Academic Innovations
Time to Change How Students Choose their College
By Dawn O’Bar, board president of Get Focused...Stay Focused!

As a society, the traditional way students and their parents have gone about choosing a college has been backwards for far too long.

It’s time to flip the college decision-making process to promote, at an earlier age, students becoming career-committed and career-focused. This one basic shift in attitude, followed by action, will pay dividends for students, their families, and our country.

Choosing which college to attend can be one of the most consequential decisions a student can make. Yet when counselors and advisors speak about “right fit,” that usually refers to whether it is in an urban area or a small town, or if it’s a large versus small campus. Students may pick a college because it’s their parents’ alma mater or it’s where their best friend is going.

Too many families still believe that their son or daughter will determine which career to pursue during their time in college. Perhaps that delayed decision-making was an option in another era, but beginning with the recession of 2008, the playing field for entry-level employees has changed. Getting a foothold on the career ladder is now more challenging.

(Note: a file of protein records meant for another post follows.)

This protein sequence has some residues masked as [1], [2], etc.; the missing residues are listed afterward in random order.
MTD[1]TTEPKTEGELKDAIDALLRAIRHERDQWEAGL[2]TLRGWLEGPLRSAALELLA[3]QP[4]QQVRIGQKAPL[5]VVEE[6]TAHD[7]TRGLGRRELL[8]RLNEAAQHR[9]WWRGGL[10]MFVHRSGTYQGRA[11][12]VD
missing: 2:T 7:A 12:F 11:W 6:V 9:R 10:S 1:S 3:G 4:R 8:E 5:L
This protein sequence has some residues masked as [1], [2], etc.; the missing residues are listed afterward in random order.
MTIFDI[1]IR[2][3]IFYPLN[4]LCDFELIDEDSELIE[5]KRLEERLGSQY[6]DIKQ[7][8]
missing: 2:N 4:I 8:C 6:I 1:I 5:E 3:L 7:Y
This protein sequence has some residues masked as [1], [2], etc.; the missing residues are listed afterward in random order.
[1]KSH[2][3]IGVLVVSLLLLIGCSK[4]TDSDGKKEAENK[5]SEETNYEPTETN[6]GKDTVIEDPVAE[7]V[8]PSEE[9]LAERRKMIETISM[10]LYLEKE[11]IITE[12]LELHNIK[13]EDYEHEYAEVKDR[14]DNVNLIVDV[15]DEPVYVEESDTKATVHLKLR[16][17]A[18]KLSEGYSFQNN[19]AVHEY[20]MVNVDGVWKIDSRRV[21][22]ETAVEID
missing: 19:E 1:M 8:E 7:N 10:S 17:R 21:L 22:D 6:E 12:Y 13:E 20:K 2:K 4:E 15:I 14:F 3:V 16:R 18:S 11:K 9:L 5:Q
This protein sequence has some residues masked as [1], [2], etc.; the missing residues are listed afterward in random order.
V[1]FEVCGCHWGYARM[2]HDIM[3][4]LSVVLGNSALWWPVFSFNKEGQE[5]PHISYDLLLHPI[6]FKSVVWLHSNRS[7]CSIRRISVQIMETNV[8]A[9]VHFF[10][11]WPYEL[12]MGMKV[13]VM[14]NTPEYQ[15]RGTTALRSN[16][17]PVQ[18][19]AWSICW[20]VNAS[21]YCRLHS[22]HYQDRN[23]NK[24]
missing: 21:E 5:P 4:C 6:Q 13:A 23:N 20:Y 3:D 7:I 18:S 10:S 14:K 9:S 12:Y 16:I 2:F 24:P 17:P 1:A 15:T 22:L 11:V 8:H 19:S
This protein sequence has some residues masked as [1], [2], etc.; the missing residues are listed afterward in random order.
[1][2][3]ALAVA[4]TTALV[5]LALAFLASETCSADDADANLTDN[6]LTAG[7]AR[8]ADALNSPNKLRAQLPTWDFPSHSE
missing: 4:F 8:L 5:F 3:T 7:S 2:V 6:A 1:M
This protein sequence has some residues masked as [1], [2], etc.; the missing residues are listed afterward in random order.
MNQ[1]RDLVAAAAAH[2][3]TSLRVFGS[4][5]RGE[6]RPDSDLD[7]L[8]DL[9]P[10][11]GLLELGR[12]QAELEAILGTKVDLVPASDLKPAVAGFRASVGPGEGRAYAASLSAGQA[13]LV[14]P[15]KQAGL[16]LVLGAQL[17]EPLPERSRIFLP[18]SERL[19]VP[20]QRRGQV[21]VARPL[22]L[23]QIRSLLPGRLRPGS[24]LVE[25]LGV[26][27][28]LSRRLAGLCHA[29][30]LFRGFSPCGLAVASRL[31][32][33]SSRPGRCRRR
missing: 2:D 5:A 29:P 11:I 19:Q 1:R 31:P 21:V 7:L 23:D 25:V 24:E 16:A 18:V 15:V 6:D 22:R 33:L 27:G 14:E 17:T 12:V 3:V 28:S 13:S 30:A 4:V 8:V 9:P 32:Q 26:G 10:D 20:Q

During the recession, the competition for good positions increased as qualified and experienced employees suddenly found themselves back in the job market. Today, more experienced workers delay retirement because of either financial losses experienced in the recession or financial insecurities due to rising costs and low retirement reserves. Because of these realities, good jobs that would have gone to recent college graduates are now staying with members of the aging workforce who have the skills and expertise to be most productive.

Every semester in college and every class taken is precious. To maximize their return on investment, students need to focus their time on the acquisition of both the knowledge and the skills required to be competitive in their chosen career path. To wait until one’s junior or senior year in college to figure out which career path to jump on is naïve and costly—costly in tuition paid while taking unfocused courses and costly in earnings lost to delayed workforce entry.  

Because of delayed career decision-making, today too many students graduate from college with skills that only prepare them for employment in jobs that do not require a college degree. Next time you are in a car rental agency, a restaurant, or a coffee shop, ask the person waiting on you their educational level.

The paradigm shift needs to start before students step onto a college campus. Instead of focusing students on which college to attend with little discussion of major and career choice, high school personnel, counselors, and teachers should make career exploration and planning paramount in the post-secondary decision-making process. Any discussion of “right fit” should center on considerations related to major and certification opportunities for a carefully chosen career path before settling on a college choice.